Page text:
Socrates looked at him and said i return your good

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tears he turned away and went out. Socrates looked at him and said: I return your good wishes, and will do as you bid. Then, turning to us, he said, How charming the man is: since I have been in prison he has always been coming to see me, and at times he would talk to me, and was as good as could be to me, and now see how generously he sorrows for me. But we must do as he says, Crito; let the cup be brought, if the poison is prepared: if not, let the attendant prepare some. Yet, said Crito, the sun is still upon the hilltops, and many a one has taken the draught late, and after the announcement has been made to him, he has eaten and drunk, and indulged in sensual delights; do not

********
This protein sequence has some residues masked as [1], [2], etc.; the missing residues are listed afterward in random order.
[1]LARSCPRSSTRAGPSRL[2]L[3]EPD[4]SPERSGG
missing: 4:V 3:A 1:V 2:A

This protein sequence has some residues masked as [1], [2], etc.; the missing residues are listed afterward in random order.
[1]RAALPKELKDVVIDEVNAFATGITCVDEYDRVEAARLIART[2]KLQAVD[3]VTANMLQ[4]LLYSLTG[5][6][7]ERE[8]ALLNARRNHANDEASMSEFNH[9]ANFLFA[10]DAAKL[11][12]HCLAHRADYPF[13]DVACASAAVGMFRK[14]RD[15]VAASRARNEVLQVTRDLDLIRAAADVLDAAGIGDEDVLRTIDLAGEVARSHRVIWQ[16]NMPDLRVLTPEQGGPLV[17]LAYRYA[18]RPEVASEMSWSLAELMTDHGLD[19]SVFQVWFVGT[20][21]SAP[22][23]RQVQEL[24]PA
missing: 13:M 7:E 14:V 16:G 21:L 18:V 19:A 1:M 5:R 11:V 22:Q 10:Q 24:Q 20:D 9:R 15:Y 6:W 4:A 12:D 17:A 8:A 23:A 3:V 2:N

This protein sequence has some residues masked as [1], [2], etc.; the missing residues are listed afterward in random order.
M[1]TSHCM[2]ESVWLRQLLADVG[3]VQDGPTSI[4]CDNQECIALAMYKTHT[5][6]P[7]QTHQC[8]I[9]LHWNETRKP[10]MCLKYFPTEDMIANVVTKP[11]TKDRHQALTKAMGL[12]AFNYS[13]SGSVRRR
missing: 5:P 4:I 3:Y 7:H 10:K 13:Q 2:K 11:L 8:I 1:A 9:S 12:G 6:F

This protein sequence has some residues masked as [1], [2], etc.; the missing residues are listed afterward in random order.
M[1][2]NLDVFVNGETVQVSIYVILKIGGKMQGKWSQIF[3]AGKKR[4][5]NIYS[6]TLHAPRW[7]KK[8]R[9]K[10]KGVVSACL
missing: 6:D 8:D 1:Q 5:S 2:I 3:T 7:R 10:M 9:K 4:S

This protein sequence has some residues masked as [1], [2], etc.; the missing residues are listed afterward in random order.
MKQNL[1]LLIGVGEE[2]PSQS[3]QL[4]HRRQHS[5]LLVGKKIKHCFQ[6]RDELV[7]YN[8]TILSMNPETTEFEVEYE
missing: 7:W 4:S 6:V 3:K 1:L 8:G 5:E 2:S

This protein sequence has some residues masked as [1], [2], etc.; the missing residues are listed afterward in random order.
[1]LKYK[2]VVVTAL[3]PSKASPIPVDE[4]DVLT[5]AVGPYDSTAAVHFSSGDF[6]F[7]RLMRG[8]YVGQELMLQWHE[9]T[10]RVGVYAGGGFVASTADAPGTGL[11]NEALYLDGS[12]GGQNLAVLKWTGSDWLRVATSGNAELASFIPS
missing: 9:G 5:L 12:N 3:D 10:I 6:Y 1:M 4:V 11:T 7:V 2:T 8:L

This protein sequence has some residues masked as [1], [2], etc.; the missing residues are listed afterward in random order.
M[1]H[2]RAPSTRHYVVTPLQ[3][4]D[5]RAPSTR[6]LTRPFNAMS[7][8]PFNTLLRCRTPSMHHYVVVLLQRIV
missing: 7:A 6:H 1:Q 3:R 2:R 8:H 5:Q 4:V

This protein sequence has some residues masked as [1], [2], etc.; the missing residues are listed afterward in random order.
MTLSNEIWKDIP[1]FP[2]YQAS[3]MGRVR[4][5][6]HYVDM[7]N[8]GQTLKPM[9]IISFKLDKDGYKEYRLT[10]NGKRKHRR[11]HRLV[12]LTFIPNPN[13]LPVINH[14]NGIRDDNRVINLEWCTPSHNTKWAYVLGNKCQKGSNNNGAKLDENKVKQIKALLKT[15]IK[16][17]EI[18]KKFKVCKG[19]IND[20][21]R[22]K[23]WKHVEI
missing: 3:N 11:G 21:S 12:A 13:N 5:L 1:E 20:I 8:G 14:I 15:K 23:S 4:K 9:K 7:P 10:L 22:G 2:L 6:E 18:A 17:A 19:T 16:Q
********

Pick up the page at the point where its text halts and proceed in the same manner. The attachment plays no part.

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hasten then, there is still time. Socrates said: Yes, Crito, and they of whom you speak are right in doing thus, for they think that they will gain by the delay; but I am right in not doing thus, for I do not think that I should gain anything by drinking the poison a little later; I should be sparing and saving a life which is already gone: I could only laugh at myself for this. Please then to do as I say, and not to refuse me. Crito, when he heard this, made a sign to the servant, and the servant went in, and remained for some time, and then returned with the jailer carrying a cup of poison. Socrates said: You, my good friend, who are experienced in these matters, shall give me directions how I am to proceed. The man answered: You have only to walk about until your legs are heavy, and then to lie down, and the poison will act. At the same time he handed the cup to Socrates, who in the easiest and gentlest manner, without the least fear or change of color or feature, looking at the man with all his eyes, Echecrates, as his manner was, took the cup and said: What do you say about making a libation out of this cup to any god? May I, or not? The man answered: We only prepare, Socrates, just so much as we deem enough. I understand, he said: yet I may and must pray to the gods to prosper my journey from this to that other world-may this, then, which is my prayer, be granted to me. Then holding the cup to his lips, quite readily and cheerfully he drank off the poison. And hitherto most of us had been able to control our sorrow; but now when we saw him
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